World Bee Day celebrated by beekeeping groups nationwide

national beekeeping program

World Bee Day is a United Nations recognized global event

Public events by beekeeping groups nationwide will amplify the message of World Bee Day to raise awareness of the critical role that bees play in cities and towns nationwide including Seattle, Detroit and New York City.

The United Nations General Assembly adopted by consensus a resolution declaring 20 May annually as World Bee Day. The resolution was co-sponsored by 115 UN Member States, including the USA, Canada, China, India, Brazil, Argentina, Australia and all the European Union Member States.

Carla Mucavi, Director of the Food and Agriculture Organization of the United Nations (FAO) Liaison Office in New York, commented: “Bees play a crucial role in increasing crop yields and promoting food security and nutrition. Without them, we could lose a variety of food such as potatoes, pepper, coffee, pumpkins, carrots, apples, almonds, tomatoes, just to name a few. In short, without bees, FAO cannot achieve a world without hunger. World Bee Day recognizes the importance of these tiny helpers and will increase awareness of the need to protect them.”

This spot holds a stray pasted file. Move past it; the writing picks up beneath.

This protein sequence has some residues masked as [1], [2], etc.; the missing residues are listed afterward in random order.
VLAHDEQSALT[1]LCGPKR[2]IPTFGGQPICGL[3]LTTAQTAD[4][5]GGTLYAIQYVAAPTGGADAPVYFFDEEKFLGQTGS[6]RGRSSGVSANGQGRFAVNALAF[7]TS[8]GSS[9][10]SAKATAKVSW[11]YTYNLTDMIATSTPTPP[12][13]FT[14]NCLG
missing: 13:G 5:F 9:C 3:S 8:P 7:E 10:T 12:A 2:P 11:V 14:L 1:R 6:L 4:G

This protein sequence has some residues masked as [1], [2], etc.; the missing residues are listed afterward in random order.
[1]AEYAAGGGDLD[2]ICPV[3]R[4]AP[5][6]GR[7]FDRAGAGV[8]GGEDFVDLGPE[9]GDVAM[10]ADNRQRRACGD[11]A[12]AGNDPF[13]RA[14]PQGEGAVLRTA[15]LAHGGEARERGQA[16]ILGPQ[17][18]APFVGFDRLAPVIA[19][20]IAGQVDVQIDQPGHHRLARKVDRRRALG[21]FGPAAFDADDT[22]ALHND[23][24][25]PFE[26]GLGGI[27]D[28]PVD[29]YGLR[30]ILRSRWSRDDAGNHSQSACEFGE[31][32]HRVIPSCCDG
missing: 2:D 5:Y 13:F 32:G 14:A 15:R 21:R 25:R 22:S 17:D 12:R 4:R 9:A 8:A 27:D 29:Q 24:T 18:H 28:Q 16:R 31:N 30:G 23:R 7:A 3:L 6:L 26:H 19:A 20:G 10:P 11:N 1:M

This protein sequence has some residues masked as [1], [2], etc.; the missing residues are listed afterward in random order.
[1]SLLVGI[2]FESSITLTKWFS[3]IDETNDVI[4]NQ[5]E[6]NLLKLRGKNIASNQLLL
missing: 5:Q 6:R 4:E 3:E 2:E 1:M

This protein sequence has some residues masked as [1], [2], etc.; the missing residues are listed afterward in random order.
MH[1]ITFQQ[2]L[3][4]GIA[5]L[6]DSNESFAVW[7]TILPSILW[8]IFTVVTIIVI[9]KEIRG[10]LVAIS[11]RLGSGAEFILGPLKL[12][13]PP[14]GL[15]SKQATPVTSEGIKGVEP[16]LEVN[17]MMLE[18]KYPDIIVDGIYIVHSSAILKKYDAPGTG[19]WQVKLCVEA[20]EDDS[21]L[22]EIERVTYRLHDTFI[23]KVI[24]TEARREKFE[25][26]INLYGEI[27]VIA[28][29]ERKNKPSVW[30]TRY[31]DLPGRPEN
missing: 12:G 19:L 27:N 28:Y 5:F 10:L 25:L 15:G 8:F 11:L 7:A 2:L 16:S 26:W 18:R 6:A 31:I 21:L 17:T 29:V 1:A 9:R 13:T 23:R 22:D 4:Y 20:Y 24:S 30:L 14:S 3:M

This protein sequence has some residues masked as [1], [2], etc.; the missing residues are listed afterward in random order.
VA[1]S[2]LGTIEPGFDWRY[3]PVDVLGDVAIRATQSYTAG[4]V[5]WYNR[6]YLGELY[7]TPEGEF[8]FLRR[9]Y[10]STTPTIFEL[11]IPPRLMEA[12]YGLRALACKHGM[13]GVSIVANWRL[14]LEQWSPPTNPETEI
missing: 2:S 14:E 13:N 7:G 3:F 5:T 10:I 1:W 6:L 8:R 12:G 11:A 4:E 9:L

Guillermo Fernandez

Executive Director of The Honeybee Conservancy

“Native and honey bees are an integral part of the ecological diversity of our great cities.   We benefit immensely from these great pollinators, which pollinate our flowers and increase crop yields at community gardens, many of which provide produce to local residents.”


Sarah Red-Laird

Executive Director of the Bee Girl organization

“Our bees not only provide essential pollination services for food and fiber, they bring a sense of wonder and beauty to our lives. They’re an intriguing and charismatic minifauna, lighting up the smiles  and minds of my students as they watch them dance from flower to flower.”

Brian Roest

Brian Peterson-Roest

Co-Founder of Bees in the D